Monthly Archives: June 2011


Congressman Anthony Weiner (D-NY) is now a household name because of injudicious conduct involving his Twitter account.

But for those of us who closely followed the creation and ultimate passage of the “health care reform” called the Patient Protection and Affordable Care Act, more popularly known as Obamacare, Weiner was already something of an icon.

During the health care debates, seniors were a strong source of opposition to the agenda of the Democrats. Many people understood that accomplishing Obamacare’s goals would inevitably require the rationing of health care, especially among older Americans. As this series continues, you’ll hear from Democrats in their own words what they thought regarding that matter. One critical point of controversy was the fact that Obamacare cuts $500 billion dollars from Medicare over ten years.

Though I’m highlighting Weiner’s involvement here, when it comes to the legislative approach of the Democrats since President Obama was inaugurated, Weiner is the rule, not the exception.

The Democratic leadership of the 111th Congress felt justified in imposing its will upon Americans and taunting them. But long before former House Speaker Nancy Pelosi strutted to the proceedings carrying her cartoonish oversized gavel, Weiner was expressing sentiments that were commonplace among his colleagues. A full year before that fateful day, the Democrats were already beginning to face tough questions about their legislative intentions and their attitude toward the public.

Responding to such questions, Weiner said this (on May 21, 2009):

“There are, however, issues where I seek to lead my neighbors
rather than follow…On these issues, I’ll incorporate what they’ve said to the best of my ability with my own instincts, vote accordingly, and then work as hard as I can to explain my decision to them.”

Like others who brought us Obamacare, only one year after it was passed, Weiner was working hard to get New York a WAIVER from it.

Weiner has clearly stated his uncertainty about his personal behavior recently. Was he also that uncertain about Obamacare?

On June 6, 2011, at his press conference, Weiner offered this regarding his personal conduct:

“I don’t know what I was thinking. This was a destructive thing to do. I’m apologetic for doing it.”

It’s too bad he won’t say the same thing about his biggest professional mistake.

But because of decisions by Weiner and congressional Democrats, Medicare is now in real jeopardy.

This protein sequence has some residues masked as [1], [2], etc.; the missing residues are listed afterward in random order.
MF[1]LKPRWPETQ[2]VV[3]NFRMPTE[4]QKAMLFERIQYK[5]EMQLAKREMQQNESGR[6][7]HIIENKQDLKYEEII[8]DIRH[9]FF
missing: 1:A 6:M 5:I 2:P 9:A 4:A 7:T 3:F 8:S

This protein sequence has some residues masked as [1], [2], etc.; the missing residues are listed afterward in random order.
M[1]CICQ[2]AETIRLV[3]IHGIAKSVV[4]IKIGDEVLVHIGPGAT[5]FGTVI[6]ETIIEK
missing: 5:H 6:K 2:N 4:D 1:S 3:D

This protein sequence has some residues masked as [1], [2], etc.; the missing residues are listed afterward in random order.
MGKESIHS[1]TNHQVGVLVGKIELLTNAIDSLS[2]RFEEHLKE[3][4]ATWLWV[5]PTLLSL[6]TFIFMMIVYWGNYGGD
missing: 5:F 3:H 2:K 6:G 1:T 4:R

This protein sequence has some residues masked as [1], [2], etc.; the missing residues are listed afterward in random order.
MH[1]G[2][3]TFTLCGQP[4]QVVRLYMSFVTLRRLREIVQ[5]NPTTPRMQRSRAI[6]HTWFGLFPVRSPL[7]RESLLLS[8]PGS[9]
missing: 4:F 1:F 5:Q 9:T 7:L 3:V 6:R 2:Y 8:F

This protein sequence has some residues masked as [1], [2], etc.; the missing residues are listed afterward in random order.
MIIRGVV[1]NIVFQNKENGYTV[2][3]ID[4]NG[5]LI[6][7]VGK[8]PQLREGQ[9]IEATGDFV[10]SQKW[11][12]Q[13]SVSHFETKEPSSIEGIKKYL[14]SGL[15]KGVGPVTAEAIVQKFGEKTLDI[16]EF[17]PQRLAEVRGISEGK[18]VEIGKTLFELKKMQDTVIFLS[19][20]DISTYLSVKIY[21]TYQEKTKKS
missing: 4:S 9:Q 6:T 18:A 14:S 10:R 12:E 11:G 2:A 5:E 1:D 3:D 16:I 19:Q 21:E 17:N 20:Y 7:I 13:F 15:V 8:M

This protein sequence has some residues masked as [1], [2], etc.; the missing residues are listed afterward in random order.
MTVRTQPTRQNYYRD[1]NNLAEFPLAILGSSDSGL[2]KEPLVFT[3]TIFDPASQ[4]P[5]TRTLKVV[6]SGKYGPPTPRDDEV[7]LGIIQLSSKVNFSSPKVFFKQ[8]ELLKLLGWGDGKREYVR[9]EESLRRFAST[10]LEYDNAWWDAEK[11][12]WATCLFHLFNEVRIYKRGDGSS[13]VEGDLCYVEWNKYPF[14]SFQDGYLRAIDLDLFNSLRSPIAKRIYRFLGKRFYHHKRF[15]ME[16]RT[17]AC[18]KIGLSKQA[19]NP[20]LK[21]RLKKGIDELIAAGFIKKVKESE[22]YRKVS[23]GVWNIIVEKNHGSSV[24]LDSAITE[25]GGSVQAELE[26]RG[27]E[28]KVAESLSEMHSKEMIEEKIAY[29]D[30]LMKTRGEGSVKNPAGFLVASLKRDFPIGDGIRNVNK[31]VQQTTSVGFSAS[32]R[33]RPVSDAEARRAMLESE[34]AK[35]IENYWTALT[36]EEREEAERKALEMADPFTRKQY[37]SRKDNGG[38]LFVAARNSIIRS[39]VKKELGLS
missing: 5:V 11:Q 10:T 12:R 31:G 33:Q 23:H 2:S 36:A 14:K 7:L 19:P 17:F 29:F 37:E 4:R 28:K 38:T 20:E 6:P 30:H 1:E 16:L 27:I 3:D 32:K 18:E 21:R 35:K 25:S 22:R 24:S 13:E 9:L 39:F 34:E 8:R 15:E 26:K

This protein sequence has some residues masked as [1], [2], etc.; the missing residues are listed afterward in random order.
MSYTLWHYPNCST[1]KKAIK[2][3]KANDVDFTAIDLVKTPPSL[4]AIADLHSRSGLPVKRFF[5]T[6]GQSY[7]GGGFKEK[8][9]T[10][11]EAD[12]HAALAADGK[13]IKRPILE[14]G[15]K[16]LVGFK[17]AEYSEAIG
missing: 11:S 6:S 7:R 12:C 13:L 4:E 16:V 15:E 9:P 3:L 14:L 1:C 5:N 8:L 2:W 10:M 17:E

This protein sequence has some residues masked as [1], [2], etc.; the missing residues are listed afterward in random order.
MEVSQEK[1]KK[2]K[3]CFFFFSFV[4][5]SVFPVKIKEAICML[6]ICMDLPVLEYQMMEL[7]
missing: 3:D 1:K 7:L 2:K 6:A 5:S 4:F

Do you trust Medicare to them?



On the way home yesterday, I was listening to a conversation between radio host Sean Hannity and a caller from California. The caller was making the case that health care provided by the state should be a right, even for illegal immigrants. When asked by Hannity where the Constitution provided for that, the caller suggested that it didn’t matter if it wasn’t in the Constitution. When Hannity reminded the caller that the Constitution is our legal framework, the caller said what he wanted was in “the Word of God.”

The caller spent little time trying to make the connection between his grievance and the “Word of God” to which he referred. Instead, he promptly made the second of two points he had initially declared he would make. He said that no matter what, we were never going to make any progress on health care until we committed ourselves to stop spending money on treatment for the terminally ill. According to him, we know what “terminally ill” is, and we can’t afford to spend money trying to treat people in that condition. To that caller, it’s a waste of resources.

If you doubt whether the caller was serious, don’t. I can tell you with certitude that the cessation of care for the terminally ill is not a new idea. Today, some very powerful people in and around the federal government are on board with an initiative to restrict such care. Some are rather enthusiastic about it.

They are on record saying that.

In fact, some of these people and their ideas were very influential in the creation of the Patient Protection and Affordable Care Act (AKA “Obamacare”).

That leads me to discuss the phenomenon of “Mediscare.”

Mediscare is the name for the strategy used by Democrats to suggest that any attempts by Republicans to reform Medicare (even to save it, as is the current situation) are attempts to end Medicare.

Bear in mind that any changes proposed by Republicans are just that—proposals.

But also remember that the PPACA cuts $500 billion from Medicare…and while Democrats control the Senate and White House, “Obamacare” is not merely a proposal…it is LAW.

Moving forward, I will bring you the ideas of Republicans—in their own words.

I will also bring you the intentions and attitudes of those who created “Obamacare” in theirs.

Who has the “Mediscare” advantage?